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There is one thing that’s inevitable… death.
Someday you’ll breath your final breath, before kicking the proverbial bucket.
How much time you have is anyone’s guess, so it’s important to make the most of life.
Live it to the fullest, do all the things you dream to do, and exit the world with no
regrets.
But then most of us go about our day as if we’ll live forever; putting off what’s
really important until tomorrow.
Today we’ll be looking at those things we never get around to doing, in this episode
of The Infographics Show: 10 things old people say they regret not doing in their life.
Steve Jobs was a visionary who left his mark on the world.
His company Apple revolutionized the personal computing world with the invention of the
mac, changed the way we listen to music with the launch of the IPod, and connected the
world when the first IPhone was released.
Jobs himself was known for his energetic approach to life, inspiring people with his motivational
speeches.
Did he have any regrets?
You would think not, and his attitude towards death hints that he likely had none.
On his deathbed, Jobs looked at his sister Patty, then at his children, then at his life
partner, Laurene, and then over their shoulders past them, before uttering his final words,
“Oh wow, oh wow, oh wow”.
His sister, Mona Simpson, described his tone as affectionate, dear and loving.
Though Jobs left the world early at the age of 56, it certainly seems that he did so without
regret.
But then Steve Jobs is not your everyday kind of person.
He led an extraordinary life.
What about those of us who will pass away without feeling that we have properly completed
the journey?
It seems that many of the regrets people have are the same.
Looking at what the media says and the real life experiences of doctors and nurses who
spend time with old people at the end of their life, here are the top ten most common regrets
that we came across.
10.
I wish I had learned a second language – Somewhat surprisingly, many people depart the world
wishing they had learnt a second language.
Maybe they feel they would have been able to connect with more people in life if they
spoke more than one language, or that travel to other countries and mixing with different
cultures would have been easier.
It could also be that learning languages used to be much harder than it is today with heaps
of internet resources, online classes, and language apps- so this regret should not exist
for much longer, as you really don’t have any excuses for not following through and
learning a language, if that’s something you wish to do.
9.
I wish I hadn’t worked so hard - Bronnie Ware is an Australian nurse who spent several
years working in palliative care, caring for patients in the last 12 weeks of their lives.
She was quoted in British newspaper, The Guardian, saying that this regret came from every male
patient she had nursed.
Because of working so hard, many people felt that they missed their children's youth and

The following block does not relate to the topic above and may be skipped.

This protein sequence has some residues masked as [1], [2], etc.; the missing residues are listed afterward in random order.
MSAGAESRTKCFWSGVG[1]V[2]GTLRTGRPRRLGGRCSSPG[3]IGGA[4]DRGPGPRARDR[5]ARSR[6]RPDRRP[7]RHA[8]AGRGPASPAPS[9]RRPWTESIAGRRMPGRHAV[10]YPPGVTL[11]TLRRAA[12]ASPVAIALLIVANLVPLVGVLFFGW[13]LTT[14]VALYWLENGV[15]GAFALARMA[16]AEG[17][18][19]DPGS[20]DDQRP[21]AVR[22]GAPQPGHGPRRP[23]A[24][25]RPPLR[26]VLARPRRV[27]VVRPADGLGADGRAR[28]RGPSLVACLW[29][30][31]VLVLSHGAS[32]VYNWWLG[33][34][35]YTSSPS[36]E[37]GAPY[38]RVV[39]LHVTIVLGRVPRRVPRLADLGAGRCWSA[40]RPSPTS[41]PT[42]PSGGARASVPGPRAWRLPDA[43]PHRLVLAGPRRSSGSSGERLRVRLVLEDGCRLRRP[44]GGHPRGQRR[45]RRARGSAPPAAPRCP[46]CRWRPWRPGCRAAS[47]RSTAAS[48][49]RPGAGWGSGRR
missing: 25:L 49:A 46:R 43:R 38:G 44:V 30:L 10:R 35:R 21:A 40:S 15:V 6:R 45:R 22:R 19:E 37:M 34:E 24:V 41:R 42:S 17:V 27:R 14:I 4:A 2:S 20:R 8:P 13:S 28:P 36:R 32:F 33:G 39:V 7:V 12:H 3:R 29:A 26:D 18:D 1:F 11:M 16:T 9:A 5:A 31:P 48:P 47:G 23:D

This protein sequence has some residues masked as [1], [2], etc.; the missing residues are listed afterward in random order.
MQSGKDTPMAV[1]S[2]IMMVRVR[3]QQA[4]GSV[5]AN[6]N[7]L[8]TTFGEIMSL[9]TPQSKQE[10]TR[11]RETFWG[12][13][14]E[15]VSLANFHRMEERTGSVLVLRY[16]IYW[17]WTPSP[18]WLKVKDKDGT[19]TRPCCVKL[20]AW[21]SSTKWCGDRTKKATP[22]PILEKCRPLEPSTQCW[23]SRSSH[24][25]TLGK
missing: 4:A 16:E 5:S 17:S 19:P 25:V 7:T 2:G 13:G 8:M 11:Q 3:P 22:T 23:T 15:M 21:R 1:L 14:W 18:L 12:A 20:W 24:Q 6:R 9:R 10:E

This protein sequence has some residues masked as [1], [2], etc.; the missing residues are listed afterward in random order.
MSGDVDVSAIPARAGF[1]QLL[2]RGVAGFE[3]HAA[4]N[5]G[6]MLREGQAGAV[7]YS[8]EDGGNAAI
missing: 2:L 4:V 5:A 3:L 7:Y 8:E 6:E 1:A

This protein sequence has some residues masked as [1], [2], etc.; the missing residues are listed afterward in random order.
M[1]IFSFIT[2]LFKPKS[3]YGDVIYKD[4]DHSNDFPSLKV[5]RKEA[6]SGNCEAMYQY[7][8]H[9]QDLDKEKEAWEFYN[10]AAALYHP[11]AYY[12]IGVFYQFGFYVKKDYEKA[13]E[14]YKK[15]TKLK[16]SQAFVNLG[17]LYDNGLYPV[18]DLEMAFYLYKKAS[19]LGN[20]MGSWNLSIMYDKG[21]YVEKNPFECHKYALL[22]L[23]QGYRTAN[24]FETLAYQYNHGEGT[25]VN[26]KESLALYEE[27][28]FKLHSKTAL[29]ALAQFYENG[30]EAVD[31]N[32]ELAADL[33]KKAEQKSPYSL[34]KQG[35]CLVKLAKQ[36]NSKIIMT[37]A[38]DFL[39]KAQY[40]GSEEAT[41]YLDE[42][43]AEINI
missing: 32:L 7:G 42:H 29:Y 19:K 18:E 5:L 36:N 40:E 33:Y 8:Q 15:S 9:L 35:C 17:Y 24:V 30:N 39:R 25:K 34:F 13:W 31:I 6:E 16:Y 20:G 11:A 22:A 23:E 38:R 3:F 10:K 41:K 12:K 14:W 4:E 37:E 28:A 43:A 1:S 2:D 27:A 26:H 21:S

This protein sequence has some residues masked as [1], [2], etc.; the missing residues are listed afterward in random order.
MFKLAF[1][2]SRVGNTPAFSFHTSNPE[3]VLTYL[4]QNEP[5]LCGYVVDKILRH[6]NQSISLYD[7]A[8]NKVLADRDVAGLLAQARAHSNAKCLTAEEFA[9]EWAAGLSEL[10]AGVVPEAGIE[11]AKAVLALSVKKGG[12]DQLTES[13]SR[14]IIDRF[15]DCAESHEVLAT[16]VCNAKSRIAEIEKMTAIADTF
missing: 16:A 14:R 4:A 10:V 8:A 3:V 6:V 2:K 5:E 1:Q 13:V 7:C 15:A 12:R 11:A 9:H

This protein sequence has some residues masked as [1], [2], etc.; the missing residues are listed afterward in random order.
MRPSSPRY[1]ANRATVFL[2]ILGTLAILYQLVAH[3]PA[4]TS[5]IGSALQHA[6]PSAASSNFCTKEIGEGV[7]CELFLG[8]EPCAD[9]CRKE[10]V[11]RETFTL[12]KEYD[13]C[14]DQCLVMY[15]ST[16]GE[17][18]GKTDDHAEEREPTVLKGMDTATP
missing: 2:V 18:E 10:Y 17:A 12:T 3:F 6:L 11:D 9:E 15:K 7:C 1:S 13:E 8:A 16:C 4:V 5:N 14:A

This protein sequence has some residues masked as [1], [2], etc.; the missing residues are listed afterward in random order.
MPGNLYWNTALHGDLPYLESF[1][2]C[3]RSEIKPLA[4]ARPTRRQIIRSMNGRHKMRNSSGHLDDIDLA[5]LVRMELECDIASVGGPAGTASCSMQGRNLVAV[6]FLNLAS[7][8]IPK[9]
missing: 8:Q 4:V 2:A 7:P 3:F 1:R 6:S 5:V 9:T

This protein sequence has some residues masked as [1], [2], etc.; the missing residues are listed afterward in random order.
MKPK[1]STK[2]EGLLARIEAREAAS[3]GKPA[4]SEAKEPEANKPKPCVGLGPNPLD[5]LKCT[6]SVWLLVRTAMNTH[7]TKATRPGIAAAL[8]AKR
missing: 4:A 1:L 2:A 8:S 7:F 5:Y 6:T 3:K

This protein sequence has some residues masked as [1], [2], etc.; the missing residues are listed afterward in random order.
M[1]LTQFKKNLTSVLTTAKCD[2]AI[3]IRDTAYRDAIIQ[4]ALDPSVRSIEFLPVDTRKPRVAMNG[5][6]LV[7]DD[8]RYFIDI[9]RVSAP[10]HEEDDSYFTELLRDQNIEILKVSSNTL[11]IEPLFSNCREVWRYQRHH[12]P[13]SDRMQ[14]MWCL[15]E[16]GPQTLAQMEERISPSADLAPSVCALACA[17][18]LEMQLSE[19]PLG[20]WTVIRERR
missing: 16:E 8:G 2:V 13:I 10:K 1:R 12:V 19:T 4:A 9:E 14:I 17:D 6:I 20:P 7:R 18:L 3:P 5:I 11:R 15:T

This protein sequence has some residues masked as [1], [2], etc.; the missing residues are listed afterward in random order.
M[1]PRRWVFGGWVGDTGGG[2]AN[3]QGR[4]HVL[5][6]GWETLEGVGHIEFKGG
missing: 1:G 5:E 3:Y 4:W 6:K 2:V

their partner's companionship.
Some women also spoke of this regret, but as most of the people she nursed were from
an older generation, when women tended to spend their lives at home running the house
and being mothers, this regret was much more common with men.
That’s now changed of course, so it’s likely that in the future, this regret will
be high on the list for both men and women.
8.
I wish I had been better at expressing how I felt – Bronnie also said that many of
her patients expressed regret that they suppressed their feelings in order to keep peace with
others.
Because of this, they never accomplished the things they wanted to.
Some of her patients even developed illnesses due to the bitterness they carried around
as a result of hiding their true feelings.
Dr Barton Goldsmith who writes for online magazine Psychology Today says that when you
express how you really feel, problems get solved, relationship issues get resolved,
and life is easier.
You will also enjoy your life more because you’re not holding on to unhealed or confusing
feelings.
7.
I wish I had taken better care of my body – if you don’t look after your body, your
time to leave will come much faster, so it’s no surprise that many people express this
regret on their deathbed.
Obesity, smoking, or excessive drinking, can all drive you to an early death.
Most things in life can be replaced.
A new car or a new house, but you can’t nip down to the shop and buy a new replacement
body.
So if this is one regret you think you might have when your time is up, it’s probably
better to make some changes today.
6.
I wish I had been more selective with my romantic relationships – One of the most common fears
that people have in life is never meeting their soulmate.
The person they are meant to spend the rest of their life with.
And of course this can show up when death is near, with the regret that life was spent
with the wrong lover.
Maybe a person has been in a toxic or abusive relationship, or they walked away from the
person they were meant to be with.